The atmosphere is like the Eiffel tower
The main point to remember is that it is about the density of the air. You can imagine Earth’s thin coating of gases as an Eiffel tower, very large and heavy at the bottom, but very quickly slimming down to the thin, light top of the tower.
In the same way, the density of the atmosphere goes down exponentially as you go up in altitude, meaning that the number of molecules of gases that you will find in one cubic meter decreases by one million as you go up from the surface to 100 km altitude.
As a result, the various atmospheric layers behave very differently.
Complex chemistry in the troposphere
The troposphere at the bottom (below 15 km altitude) is quite opaque to infrared light because there are a lot of molecules packed together. There is also a lot of mixing, interactions and complex chemistry.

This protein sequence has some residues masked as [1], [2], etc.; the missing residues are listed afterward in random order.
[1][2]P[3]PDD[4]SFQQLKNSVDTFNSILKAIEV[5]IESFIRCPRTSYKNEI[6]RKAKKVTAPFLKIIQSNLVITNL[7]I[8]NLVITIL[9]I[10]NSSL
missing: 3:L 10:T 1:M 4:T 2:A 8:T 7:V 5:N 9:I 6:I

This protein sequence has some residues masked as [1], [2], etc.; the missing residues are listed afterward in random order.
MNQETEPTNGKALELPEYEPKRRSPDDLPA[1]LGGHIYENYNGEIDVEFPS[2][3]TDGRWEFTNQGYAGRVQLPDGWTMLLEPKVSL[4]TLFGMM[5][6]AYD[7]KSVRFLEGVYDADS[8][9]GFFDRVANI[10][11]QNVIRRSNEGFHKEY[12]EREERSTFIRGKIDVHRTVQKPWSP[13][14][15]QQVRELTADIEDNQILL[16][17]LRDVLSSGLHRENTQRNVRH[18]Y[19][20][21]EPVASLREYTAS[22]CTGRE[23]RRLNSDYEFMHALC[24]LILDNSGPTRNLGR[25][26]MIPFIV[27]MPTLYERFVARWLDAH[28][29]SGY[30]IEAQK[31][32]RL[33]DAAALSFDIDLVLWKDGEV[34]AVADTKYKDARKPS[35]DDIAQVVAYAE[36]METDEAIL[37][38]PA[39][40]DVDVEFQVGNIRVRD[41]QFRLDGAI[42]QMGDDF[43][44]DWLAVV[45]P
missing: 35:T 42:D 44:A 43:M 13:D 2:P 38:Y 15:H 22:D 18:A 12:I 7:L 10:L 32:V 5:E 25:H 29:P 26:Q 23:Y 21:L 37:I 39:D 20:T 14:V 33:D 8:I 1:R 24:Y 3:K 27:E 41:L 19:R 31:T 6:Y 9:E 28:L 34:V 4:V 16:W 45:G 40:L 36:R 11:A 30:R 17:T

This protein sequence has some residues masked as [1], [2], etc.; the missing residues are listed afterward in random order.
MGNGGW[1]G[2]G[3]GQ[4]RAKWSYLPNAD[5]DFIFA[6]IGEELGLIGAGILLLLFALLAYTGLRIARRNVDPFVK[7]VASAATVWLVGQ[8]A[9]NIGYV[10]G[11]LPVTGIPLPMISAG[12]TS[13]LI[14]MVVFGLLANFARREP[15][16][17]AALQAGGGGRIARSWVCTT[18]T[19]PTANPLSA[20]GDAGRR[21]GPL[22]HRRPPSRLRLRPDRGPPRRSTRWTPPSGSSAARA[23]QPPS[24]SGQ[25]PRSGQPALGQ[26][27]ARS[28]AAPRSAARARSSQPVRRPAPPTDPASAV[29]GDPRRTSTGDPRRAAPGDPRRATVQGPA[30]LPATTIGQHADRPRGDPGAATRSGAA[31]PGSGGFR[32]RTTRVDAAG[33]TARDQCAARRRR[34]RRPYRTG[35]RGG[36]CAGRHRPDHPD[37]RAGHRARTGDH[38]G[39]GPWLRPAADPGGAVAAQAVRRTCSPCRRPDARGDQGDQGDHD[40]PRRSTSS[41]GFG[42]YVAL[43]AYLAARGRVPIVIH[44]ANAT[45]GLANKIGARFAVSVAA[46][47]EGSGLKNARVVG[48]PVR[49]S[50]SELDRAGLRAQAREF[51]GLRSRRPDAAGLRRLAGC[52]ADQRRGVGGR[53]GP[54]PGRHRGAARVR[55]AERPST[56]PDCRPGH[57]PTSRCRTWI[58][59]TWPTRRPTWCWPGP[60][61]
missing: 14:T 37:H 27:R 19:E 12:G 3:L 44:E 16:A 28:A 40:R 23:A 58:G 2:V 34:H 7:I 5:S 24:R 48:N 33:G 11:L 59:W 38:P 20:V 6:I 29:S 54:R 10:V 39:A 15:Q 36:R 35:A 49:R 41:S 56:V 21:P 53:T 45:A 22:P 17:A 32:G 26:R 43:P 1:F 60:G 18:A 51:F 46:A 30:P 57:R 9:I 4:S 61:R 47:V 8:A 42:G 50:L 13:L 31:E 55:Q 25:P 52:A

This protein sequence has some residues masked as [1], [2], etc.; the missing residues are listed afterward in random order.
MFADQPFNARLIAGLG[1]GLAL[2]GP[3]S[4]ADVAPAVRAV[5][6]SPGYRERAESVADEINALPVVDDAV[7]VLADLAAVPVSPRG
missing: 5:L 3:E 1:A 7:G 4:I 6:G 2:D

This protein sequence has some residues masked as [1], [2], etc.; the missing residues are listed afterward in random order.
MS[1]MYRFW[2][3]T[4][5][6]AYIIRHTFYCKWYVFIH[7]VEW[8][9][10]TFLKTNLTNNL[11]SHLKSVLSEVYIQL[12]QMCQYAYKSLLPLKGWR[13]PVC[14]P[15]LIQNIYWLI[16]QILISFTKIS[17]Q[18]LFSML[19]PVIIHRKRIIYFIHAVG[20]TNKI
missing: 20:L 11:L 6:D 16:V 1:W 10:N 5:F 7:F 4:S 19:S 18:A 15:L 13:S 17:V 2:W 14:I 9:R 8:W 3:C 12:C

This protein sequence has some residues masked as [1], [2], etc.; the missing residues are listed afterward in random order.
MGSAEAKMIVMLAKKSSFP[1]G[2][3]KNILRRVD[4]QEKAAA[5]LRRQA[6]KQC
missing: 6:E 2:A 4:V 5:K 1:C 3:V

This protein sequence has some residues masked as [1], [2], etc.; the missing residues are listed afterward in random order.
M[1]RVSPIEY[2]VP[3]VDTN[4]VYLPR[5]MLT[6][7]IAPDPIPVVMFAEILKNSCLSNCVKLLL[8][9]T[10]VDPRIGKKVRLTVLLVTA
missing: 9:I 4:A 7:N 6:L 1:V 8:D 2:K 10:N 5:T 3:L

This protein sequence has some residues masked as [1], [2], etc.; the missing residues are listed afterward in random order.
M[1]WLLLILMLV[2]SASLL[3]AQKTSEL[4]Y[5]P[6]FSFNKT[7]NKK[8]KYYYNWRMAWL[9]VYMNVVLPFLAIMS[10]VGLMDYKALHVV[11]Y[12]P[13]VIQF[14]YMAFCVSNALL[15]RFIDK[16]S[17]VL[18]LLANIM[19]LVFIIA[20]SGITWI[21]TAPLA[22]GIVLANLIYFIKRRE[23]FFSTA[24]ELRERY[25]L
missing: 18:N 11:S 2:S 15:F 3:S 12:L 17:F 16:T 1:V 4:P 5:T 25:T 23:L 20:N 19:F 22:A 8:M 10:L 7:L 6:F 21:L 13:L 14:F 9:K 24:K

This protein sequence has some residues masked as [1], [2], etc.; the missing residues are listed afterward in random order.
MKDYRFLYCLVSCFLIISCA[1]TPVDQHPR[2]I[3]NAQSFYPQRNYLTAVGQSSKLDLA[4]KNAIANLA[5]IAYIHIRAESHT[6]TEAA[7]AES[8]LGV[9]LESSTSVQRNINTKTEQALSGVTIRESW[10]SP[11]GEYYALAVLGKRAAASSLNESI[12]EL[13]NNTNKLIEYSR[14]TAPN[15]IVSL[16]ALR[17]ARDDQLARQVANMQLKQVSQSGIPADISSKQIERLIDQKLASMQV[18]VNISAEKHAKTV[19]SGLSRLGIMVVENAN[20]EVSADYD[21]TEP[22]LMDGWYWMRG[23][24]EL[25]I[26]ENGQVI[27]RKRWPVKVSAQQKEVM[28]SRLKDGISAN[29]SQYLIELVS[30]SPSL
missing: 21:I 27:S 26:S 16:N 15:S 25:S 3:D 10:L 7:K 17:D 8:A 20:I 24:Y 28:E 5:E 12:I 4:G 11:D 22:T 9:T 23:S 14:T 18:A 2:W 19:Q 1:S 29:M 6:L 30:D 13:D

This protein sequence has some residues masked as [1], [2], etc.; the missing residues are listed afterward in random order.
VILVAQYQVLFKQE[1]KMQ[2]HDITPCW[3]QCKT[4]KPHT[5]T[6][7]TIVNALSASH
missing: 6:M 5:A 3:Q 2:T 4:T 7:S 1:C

Simpler chemistry in the middle atmosphere
In the middle atmosphere (stratosphere and mesosphere, between 15 and 100 km altitude) the chemistry becomes simpler, because the complex organic molecules are broken into smaller pieces before reaching that height.
The molecules are much more spread out, they collide and interact much less. As a result, there is no thermal equilibrium in the mesosphere: different gases can have different temperatures, because molecules are much more isolated (you could say they are socially distancing) and cannot efficiently exchange heat.